Power structures everything: relations between the sexes, between social groups, between capital and labour. How do we assert it – or defy it? Weapons hang in the wardrobe. Stacked shoes. Pantsuits. Jackets with sharp edges and high escarpments. “Power dressing” entered the language in the 1970s, in an advice book for struggling male professionals. John Molloy sold 3m copies of “Dress for Success” (1975) by counselling men to abandon their “failure cloth” and win the key to the executive washroom. A sequel in 1980 urged women to swear an oath to corporate success: “I pledge to wear highly tailored, dark-coloured, traditionally designed skirted suits whenever possible to the office.” But no ceremony was necessary – because women had been power-dressing for centuries. They’re still doing it now. In Britain, the boardroom gender balance has been stuck for a decade. In America, Fortune’s top 500 companies boast only 24 female CEOs. Equal pay is yet to have its day. Until then, hardline tailoring matters.
Elizabeth I“The Armada Portrait” c1588
During Elizabeth I’s reign, ruff size and shoe length connoted social rank. Those who outdressed their place in the hierarchy were fined or imprisoned. This was the image to which everyone deferred: pearls symbolic of steadfast virginity, a ruff wide enough for the “Golden Hind” to circumnavigate and a gaze to sink any Armada.
Wraparound blouse with voluminous sleeves, £363/$475. Pant skirt, £515/$670. Both by A.W.A.K.E. Wedged slingback shoes, Stella McCartney, £475/$765
1930. Marlene has arrived in Hollywood with her director, Josef von Sternberg, bringing the night-perils of Weimar Germany in her luggage. Are you a bourgeois who drinks champagne when your wife is out of town? Beware. Marlene will steal your clothes and seduce you – and the coat-check girl, too. Von Sternberg’s “Morocco” was Dietrich’s first chance to cause sexual havoc in an English-language movie. The pleasure was fleeting: the Hays Code brought censorship to Hollywood and curbed her excesses. But the glory of the moment smoulders in that cigarette, that smile.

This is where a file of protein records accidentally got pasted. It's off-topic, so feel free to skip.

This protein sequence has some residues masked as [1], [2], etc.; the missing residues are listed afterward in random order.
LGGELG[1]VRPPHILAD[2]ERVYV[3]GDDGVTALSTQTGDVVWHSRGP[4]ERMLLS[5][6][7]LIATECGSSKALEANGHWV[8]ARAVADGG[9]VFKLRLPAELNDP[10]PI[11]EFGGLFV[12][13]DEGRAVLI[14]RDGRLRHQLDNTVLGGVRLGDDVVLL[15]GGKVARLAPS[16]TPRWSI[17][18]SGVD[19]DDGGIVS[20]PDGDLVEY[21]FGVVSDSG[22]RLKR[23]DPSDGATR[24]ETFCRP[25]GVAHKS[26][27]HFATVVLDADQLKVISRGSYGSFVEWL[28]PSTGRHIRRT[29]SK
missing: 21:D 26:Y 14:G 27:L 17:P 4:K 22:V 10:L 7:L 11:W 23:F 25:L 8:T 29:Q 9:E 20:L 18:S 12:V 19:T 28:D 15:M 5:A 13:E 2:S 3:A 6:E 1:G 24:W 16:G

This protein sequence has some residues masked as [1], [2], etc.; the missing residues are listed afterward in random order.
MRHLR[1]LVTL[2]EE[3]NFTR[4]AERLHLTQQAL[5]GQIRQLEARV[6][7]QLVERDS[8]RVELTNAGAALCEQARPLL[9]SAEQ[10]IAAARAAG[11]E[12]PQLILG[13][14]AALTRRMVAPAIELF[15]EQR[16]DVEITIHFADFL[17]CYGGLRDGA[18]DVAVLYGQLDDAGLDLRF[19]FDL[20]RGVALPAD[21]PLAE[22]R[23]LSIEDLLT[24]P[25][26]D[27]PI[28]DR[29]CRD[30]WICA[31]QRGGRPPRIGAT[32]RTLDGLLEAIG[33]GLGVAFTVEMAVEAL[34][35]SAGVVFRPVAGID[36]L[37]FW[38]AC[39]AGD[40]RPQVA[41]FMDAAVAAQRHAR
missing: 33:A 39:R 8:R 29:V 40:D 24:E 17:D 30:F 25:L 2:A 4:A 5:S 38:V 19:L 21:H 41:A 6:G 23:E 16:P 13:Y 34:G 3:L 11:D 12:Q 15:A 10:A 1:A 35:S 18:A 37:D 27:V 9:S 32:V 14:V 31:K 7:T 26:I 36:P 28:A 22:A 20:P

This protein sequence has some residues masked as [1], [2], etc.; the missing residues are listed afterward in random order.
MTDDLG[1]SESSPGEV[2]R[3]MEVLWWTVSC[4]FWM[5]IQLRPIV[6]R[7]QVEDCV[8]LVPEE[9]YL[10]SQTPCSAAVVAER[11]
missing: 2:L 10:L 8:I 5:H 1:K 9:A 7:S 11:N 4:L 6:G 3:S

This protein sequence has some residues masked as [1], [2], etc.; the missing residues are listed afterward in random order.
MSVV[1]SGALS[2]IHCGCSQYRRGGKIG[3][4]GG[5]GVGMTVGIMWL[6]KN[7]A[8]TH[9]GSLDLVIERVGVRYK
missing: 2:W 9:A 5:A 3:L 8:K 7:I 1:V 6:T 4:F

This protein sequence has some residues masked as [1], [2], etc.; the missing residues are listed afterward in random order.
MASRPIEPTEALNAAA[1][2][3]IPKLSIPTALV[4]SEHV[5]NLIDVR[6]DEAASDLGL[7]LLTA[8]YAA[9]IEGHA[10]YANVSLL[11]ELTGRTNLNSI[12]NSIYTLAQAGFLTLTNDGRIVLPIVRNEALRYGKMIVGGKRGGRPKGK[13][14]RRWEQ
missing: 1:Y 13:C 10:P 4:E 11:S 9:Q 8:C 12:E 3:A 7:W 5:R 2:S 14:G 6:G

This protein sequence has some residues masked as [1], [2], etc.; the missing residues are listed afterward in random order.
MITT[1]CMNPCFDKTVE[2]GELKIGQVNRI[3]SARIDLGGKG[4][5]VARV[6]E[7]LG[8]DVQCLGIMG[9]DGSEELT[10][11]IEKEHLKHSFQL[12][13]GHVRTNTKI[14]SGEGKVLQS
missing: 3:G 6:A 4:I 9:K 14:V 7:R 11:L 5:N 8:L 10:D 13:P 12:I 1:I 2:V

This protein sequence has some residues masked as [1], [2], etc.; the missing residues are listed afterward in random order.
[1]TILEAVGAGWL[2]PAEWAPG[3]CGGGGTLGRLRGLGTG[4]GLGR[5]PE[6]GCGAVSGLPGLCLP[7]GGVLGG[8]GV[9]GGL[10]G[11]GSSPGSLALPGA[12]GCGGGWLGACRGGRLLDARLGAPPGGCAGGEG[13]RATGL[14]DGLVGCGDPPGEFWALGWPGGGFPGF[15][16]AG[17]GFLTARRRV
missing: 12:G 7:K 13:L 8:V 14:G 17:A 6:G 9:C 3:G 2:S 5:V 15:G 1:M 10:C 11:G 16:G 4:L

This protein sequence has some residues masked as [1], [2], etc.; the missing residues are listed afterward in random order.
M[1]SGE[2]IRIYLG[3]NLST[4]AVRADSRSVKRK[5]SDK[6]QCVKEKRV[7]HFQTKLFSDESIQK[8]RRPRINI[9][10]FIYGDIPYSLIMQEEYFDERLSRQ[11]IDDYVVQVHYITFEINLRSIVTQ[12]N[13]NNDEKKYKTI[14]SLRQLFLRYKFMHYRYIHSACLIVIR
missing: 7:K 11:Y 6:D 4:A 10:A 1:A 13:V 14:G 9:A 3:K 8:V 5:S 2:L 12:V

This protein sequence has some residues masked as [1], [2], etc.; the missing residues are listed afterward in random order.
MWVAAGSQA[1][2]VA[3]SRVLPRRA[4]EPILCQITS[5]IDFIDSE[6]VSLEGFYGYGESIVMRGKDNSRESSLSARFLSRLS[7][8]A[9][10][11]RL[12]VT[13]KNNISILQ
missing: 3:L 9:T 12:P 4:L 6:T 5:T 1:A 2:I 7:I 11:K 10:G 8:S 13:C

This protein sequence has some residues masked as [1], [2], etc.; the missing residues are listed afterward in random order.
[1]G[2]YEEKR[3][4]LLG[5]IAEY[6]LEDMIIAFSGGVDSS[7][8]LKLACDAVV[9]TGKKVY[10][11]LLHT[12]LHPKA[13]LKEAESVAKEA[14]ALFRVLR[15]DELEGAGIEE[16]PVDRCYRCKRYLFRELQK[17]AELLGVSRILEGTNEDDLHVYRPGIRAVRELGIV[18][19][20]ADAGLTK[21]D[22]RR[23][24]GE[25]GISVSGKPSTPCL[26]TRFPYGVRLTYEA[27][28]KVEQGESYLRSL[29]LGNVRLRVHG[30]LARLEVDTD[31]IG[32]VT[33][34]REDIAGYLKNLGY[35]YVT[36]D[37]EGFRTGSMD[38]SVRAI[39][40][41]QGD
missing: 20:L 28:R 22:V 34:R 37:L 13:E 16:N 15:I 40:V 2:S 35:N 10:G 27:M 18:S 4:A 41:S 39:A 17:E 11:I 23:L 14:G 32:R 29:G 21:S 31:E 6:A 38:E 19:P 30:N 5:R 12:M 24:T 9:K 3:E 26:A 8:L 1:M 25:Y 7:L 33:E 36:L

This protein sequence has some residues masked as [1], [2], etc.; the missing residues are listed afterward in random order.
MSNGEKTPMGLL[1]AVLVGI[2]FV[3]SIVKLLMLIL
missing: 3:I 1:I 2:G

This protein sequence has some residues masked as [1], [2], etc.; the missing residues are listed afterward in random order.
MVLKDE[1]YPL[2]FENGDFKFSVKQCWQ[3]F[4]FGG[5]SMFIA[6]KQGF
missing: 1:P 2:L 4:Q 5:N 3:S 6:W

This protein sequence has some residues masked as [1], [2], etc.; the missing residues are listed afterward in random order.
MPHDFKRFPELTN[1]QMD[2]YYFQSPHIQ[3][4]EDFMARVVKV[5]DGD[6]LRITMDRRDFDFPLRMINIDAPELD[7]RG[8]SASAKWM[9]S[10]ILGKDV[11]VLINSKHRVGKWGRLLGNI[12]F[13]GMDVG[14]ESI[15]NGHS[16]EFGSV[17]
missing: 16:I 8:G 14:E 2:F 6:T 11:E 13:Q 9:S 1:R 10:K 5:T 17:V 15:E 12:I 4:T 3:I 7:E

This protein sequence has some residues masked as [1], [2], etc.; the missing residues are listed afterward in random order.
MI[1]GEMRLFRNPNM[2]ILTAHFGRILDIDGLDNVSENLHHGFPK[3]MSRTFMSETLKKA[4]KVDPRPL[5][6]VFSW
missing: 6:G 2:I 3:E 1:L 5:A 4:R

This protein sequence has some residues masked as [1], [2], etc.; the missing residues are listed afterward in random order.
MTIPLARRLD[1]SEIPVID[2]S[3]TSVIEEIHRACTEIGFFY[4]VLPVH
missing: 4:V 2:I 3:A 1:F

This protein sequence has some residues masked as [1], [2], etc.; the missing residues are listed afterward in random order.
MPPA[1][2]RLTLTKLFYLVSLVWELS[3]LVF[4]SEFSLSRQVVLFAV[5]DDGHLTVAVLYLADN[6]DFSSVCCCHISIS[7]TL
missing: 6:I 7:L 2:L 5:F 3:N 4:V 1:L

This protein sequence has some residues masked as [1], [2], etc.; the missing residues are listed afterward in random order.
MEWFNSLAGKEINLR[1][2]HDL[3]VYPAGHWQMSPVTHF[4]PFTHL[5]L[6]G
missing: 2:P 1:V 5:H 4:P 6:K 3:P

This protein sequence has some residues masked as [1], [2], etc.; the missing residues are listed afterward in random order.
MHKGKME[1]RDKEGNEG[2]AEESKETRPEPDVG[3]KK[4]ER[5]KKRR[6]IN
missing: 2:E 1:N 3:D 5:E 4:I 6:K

Grace Jones 1981
I’ve heard it said that Grace Jones is a human being. I’ve yet to see the evidence. Human beings don’t have vanishing points. The planes and angles of that jacket seem less a product of couture than of her own internal architecture – as if we weren’t looking at fabric, but at lustrous slate cladding on the embassy of some rising nation.
Large-check wool blazer, £725/$1,125. Monochrome-check zip cardigan, £240/$350. Both by Paul Smith
The Carringtons, the founding family of “Dynasty”, a 1980s soap, owed their wealth to oil. Joan Collins’s Alexis was the explosion it produced. Along with fire, and the ability to hold her arms more akimbo than any living human, Collins imported the threat of British equestrian violence into the soap-opera boardroom. It’s possible to dress like this while voting to extend a pipeline through Colorado, but really, this jacket is fashioned for blood sports – whether that’s foxhunting, or shoving your rival into a rack of her own chiffon frocks.